Evaluation of Quality of Experience of ABR Schemes in Gaming Stream

Klagenfurt, November 29, 2023

Reza Ebrahimi successfully defended his Master Thesis on “Quality of Experience Evaluation of Stall Events and Quality Switches in Game Streaming“.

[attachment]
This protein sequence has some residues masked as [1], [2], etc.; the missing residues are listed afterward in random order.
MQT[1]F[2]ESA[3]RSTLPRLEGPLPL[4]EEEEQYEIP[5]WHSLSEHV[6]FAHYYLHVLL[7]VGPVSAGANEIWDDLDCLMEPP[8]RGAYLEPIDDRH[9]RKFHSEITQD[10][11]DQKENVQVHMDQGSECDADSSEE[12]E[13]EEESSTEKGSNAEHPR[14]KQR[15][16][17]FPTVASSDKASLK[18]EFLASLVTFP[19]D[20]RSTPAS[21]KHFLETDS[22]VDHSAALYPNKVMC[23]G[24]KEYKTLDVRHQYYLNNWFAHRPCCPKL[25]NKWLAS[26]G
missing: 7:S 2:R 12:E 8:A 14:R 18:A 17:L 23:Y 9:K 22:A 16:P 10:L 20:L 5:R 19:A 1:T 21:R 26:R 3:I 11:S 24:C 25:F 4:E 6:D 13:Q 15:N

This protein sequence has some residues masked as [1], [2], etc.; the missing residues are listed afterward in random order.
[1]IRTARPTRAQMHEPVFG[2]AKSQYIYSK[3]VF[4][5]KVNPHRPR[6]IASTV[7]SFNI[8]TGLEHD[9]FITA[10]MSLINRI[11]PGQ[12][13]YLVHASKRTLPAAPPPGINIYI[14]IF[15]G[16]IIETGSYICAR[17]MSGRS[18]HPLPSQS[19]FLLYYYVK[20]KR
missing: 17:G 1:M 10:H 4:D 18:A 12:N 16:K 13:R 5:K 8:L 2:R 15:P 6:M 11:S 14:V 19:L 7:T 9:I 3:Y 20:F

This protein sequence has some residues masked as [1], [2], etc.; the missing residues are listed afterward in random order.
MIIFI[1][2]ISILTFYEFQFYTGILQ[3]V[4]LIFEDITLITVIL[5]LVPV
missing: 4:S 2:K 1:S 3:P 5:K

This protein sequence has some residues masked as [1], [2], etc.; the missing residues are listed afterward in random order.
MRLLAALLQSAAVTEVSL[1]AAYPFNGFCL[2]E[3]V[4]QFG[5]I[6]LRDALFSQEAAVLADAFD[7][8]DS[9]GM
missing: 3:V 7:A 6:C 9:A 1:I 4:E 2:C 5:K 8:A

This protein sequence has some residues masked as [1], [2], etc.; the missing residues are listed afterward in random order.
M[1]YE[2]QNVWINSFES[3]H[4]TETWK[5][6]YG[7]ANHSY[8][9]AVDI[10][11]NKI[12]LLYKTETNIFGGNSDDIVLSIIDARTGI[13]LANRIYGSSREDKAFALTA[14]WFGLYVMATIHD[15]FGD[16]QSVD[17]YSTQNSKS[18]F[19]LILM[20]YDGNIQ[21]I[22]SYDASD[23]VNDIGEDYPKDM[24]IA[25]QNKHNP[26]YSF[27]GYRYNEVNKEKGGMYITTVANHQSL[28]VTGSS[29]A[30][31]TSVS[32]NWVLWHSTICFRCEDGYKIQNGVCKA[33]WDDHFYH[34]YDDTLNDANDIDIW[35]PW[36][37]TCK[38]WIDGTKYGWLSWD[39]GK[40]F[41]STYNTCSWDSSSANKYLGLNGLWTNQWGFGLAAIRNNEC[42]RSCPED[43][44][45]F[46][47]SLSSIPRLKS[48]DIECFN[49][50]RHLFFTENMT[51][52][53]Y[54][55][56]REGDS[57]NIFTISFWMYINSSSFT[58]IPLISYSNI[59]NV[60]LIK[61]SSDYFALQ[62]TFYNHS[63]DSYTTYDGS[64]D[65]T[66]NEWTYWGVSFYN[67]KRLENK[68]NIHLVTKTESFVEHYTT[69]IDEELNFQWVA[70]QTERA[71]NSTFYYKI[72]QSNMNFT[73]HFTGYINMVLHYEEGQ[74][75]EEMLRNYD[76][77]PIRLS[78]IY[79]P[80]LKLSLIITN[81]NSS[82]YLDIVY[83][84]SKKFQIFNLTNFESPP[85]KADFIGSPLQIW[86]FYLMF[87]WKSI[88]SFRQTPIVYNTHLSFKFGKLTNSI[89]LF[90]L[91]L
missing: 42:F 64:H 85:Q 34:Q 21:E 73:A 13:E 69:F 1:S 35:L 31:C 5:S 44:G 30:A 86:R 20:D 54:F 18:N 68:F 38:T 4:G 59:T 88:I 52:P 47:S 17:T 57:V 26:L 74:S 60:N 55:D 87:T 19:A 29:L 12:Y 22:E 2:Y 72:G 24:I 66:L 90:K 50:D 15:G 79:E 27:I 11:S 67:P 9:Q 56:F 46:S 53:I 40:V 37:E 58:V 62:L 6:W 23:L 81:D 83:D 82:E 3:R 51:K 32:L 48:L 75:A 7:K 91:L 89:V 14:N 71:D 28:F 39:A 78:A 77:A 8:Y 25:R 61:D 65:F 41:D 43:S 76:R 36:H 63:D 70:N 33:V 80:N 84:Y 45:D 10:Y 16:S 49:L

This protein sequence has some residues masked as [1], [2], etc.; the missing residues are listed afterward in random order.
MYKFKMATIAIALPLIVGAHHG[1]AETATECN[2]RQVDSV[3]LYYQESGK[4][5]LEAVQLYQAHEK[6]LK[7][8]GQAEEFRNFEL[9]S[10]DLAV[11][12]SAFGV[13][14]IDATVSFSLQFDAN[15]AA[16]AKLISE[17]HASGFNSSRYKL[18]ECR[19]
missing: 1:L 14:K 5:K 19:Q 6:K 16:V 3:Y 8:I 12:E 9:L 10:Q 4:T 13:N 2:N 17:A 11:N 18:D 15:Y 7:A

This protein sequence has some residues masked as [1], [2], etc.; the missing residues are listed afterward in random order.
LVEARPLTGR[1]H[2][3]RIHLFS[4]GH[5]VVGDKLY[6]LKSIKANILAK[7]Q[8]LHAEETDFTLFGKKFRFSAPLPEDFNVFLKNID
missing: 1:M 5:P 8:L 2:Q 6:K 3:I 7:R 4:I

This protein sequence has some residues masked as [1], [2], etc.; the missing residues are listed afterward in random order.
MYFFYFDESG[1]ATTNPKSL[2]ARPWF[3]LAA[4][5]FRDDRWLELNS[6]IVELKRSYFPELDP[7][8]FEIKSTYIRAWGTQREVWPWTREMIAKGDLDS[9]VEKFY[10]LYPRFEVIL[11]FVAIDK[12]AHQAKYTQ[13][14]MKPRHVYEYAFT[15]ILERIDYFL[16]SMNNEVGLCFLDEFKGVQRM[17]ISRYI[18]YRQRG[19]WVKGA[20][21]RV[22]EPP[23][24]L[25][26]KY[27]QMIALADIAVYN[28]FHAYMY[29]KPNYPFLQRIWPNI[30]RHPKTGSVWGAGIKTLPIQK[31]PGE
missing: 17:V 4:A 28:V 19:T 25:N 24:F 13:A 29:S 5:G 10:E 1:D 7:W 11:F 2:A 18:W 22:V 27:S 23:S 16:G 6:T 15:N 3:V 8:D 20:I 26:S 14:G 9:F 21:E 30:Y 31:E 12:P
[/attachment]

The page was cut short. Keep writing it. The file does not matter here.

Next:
Abstract: The exponential growth of computer game streaming has led to the development of Quality of Experience (QoE) metrics to evaluate user satisfaction and enjoyment during online gameplay and live streaming. Adaptive Bitrate (ABR) streaming is a recent technology that has been suggested to improve QoE. This method enhances the streaming experience, upholds visual quality, minimizes stall events, and boosts player retention. It achieves this by estimating network bottlenecks and selecting appropriate versions of the content that best match the available bandwidth rather than adjusting encoding parameters. To investigate the correlation between quality switching and stall events, a subjective test was conducted separately and comparatively with 71 participants. For more detailed and in-depth research, video games were analyzed with the Video Complexity Analyzer (VCA) tool and divided into three categories of different genres, camera view, and temporal complexity heatmap from the two sets of normal and action scenes. This study seeks to shed light on three unresolved issues pertinent to QoE in game streaming: (i) the user preferences towards quality switching and stall events across varied scenes and games, (ii) the user inclinations towards either a single, prolonged stall event or multiple, shorter stall events, and (iii) the impact of conspicuous quality switching on the user’s QoE. Results from the study provided valuable insights, both qualitatively and quantitatively. The study found a marked preference among users for quality switching over stall events across all types of game streaming, irrespective of the scene’s intensity. Furthermore, it was observed that multiple short-stall events were generally favored over a single long-stall event in streaming first-person shooting games. Interestingly, approximately half of the participants remained oblivious to quality switching during their game viewing sessions, and among those who noticed a change in quality, the alteration did not significantly impact their perceived QoE.

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